Study finds growing government use of sensitive data to ‘nudge’ behaviour
A new form of “influence government”, which uses sensitive personal data to craft campaigns aimed at altering behaviour has been “supercharged” by the rise of big tech firms, researchers have warned.
National and local governments have turned to targeted advertisements on search engines and social media platforms to try to “nudge” the behaviour of the country at large, the academics found.
The shift to this new brand of governance stems from a marriage between the introduction of nudge theory in policymaking and an online advertising infrastructure that provides unforeseen opportunities to run behavioural adjustment campaigns.
Some of the examples found by the Scottish Centre for Crime and Justice Research (SCCJR) range from a Prevent-style scheme to deter young people from becoming online fraudsters to tips on how to light a candle properly. While targeted advertising is common across business, one researcher argues that the government using it to drive behavioural change could create a perfect feedback loop.
“With the government, you’ve got access to all this data where you can see pretty much in real time who you need to talk to demographically, and then on the other end you can actually see, well, ‘did this make a difference?’,” said Ben Collier, of the University of Edinburgh. “The government doing this supercharges the ability of it to actually work.”
The British government’s fondness for minor behavioural modification tactics began in the David Cameron era. Since the foundation of the Behavioural Insight Team – or “nudge unit” – at No 10, ministers eagerly looked for tweaks to help people pay car tax or encourage people to buy loft insulation.
The examples of influence government uncovered by the SCCJR range from deeply serious to almost endearingly silly. At one end of the spectrum is the National Crime Agency’s “Cyber-Prevent” programme, which involves identifying young people at risk of becoming involved in cybercrime.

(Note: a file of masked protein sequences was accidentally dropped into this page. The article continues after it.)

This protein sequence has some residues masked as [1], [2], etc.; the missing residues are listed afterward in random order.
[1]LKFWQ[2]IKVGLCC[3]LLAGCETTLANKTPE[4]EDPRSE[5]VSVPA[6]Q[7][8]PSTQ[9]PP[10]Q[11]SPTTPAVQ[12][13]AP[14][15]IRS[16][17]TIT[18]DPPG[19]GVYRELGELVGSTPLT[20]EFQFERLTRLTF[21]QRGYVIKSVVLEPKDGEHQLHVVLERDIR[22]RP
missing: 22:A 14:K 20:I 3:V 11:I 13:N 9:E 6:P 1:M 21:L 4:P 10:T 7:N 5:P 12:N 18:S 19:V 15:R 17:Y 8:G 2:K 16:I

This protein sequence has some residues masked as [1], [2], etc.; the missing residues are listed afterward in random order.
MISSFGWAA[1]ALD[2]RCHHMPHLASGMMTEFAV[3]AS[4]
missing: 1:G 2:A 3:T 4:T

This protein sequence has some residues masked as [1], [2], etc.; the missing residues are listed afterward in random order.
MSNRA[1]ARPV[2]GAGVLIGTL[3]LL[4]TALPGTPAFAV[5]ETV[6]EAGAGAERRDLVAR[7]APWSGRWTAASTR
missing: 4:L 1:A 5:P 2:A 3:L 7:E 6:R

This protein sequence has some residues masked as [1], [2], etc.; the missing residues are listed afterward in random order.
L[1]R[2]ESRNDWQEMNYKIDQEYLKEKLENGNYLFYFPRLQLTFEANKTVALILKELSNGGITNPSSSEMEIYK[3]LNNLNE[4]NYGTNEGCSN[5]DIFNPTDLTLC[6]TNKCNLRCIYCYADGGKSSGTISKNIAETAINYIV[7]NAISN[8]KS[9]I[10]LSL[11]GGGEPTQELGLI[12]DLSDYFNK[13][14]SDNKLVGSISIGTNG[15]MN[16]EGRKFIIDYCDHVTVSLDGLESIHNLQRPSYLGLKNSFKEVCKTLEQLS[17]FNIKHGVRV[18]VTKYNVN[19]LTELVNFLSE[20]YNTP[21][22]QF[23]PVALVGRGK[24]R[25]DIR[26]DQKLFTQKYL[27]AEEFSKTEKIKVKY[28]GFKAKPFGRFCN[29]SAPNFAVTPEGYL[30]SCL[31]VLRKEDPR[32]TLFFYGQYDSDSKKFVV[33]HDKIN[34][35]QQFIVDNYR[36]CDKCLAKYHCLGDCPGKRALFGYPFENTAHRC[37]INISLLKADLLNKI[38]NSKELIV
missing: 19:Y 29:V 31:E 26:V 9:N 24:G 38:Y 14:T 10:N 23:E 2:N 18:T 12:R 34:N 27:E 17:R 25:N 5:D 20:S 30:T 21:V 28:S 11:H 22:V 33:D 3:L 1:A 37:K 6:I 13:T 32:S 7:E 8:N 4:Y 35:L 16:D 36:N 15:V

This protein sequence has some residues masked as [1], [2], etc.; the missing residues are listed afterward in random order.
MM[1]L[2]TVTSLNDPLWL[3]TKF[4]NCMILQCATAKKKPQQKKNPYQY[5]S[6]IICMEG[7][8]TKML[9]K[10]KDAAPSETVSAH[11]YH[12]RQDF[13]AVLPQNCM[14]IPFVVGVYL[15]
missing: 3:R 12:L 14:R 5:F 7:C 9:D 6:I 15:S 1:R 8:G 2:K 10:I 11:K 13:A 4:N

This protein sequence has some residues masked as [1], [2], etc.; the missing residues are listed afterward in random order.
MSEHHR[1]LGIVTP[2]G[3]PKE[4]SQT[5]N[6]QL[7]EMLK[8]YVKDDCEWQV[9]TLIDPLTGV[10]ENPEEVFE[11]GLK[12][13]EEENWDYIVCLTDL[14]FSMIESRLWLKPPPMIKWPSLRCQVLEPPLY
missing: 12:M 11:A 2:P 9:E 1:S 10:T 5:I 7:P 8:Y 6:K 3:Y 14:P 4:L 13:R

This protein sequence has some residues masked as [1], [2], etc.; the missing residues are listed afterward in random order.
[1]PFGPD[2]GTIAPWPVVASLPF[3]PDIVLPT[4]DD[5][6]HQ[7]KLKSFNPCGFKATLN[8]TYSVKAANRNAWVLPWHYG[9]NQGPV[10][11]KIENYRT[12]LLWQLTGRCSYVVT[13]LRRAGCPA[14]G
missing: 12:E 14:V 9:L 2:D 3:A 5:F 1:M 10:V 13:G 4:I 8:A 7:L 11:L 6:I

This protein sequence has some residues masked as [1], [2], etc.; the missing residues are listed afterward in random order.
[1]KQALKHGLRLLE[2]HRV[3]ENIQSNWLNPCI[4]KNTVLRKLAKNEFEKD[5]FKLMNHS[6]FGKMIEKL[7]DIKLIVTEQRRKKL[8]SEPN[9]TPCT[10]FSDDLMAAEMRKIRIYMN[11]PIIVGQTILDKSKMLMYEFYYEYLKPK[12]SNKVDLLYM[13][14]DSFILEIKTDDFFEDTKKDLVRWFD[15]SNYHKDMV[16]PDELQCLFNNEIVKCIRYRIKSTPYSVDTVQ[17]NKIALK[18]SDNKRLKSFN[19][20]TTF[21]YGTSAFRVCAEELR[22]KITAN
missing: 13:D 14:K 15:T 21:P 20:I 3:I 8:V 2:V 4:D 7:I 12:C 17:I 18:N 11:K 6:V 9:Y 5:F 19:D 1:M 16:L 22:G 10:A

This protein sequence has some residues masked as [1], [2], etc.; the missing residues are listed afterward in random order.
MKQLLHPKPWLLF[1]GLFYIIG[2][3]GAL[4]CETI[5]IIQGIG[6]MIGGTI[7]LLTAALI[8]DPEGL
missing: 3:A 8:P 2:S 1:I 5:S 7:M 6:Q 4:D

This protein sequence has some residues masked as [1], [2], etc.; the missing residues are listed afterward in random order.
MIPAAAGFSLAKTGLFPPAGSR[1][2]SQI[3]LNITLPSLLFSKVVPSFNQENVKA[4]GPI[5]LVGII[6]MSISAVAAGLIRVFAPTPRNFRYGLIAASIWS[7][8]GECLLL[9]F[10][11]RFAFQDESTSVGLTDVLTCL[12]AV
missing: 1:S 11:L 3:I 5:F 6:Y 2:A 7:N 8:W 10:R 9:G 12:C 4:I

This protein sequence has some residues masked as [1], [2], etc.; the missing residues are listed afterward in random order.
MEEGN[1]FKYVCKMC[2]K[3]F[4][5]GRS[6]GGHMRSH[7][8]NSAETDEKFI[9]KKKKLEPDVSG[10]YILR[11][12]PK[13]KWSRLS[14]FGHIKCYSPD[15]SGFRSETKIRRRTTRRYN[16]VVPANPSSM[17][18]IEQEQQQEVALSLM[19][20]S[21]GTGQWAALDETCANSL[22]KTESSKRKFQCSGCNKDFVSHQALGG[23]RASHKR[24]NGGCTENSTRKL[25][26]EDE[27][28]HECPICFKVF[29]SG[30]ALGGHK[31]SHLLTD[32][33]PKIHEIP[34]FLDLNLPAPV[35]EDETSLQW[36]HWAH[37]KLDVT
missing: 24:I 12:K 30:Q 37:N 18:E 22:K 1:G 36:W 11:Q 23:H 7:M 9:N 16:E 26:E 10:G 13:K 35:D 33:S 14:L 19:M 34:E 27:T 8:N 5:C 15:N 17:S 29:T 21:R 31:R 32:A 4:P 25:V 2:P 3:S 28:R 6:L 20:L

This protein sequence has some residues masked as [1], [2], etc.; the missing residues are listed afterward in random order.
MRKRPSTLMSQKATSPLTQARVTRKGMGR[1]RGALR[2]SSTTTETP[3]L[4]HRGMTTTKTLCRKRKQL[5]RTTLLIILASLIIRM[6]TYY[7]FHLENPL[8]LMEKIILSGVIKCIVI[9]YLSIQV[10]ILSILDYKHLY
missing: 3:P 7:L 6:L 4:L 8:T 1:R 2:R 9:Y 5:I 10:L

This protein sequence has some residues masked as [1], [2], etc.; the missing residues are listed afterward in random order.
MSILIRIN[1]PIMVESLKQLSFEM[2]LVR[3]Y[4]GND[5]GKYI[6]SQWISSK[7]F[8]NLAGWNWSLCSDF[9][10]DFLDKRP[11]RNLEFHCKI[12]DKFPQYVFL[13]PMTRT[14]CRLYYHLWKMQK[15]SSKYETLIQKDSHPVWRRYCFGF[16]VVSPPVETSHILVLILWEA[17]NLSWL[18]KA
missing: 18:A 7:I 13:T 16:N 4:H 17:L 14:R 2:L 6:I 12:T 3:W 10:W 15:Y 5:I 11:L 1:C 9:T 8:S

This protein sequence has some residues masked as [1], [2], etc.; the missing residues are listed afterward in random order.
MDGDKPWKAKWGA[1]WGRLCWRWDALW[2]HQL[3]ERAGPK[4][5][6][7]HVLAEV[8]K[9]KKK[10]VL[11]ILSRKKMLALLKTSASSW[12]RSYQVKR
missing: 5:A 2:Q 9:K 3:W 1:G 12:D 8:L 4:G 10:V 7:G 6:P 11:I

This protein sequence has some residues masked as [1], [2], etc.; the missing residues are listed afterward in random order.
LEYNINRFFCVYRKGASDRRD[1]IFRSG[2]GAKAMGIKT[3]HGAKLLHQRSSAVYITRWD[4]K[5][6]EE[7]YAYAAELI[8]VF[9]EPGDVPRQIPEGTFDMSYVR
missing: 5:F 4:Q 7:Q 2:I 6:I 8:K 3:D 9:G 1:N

Some arms of the programme, which is modelled on the anti-radicalisation Prevent scheme, involve traditional “knock and talk” visits, where NCA officers make a home visit to try to work with the young person’s parents to steer them to a different life path.
But that part of the programme also involves the NCA collecting a substantial amount of data about the young people it visits, which can be used to craft profiles of the typical “at-risk” teen. Those profiles can then be used to run an “influence policing” campaign, using targeted advertising aimed at UK teens with an interest in gaming who search for particular cybercrime services on Google.
“Beginning as simple text-based adverts, the NCA developed them across a six-month campaign in consultation with behavioural psychologists and using the data they were collecting from their operational work,” the researchers write. The adverts were also linked to major gaming conventions, and advertorials were bought on gaming websites.
At the other end of the spectrum, a fire safety campaign decided to go for the most obvious possible targeting route, said Collier. “The Home Office were essentially boasting about their use of people’s purchasing data via Amazon targeting categories. They’d basically scooped it up so that if you bought candles or matches, that would be used to target you with audio adverts over your Amazon Alexa with fire safety tips. So you buy the candles when you’re out, you come home and your Amazon Alexa starts giving you fire safety advice.”
While it’s usually good for the government to achieve goals like reducing house fires or preventing cybercrime, Collier and his colleagues warn that the rise of “influence government” could cause harm. Not only does it encourage departments to play fast and loose with personal data – using notes from an interview under caution to build a profile of a typical cybercriminal, for instance – it can also focus negative attention on vulnerable and disadvantaged groups in ways that could be counterproductive.
One set of anti-knife crime adverts, for instance, was targeted at fans of drill music on YouTube. The researchers warn that being followed around the internet by mentions of knife crime could make young people more likely to think that knife-carrying was common, ultimately helping convince them to carry a weapon.
Frequently, such campaigns are outsourced to third-party marketing agencies, a practice the researchers argue must stop. “They are frontline policy interventions and need to be seen as such, and subjected to the same public debate, scrutiny and accountability as other such policies,” they argue, because they ultimately have the “dual effect of opening up the intimate spaces of citizen lives to state control on one hand and expanding the sources of data used by the government to target policy on the other”.
The Cabinet Office has been contacted for comment.
This article was amended on 8 September 2021 to correct the name of the Scottish Centre for Crime and Justice Research (SCCJR).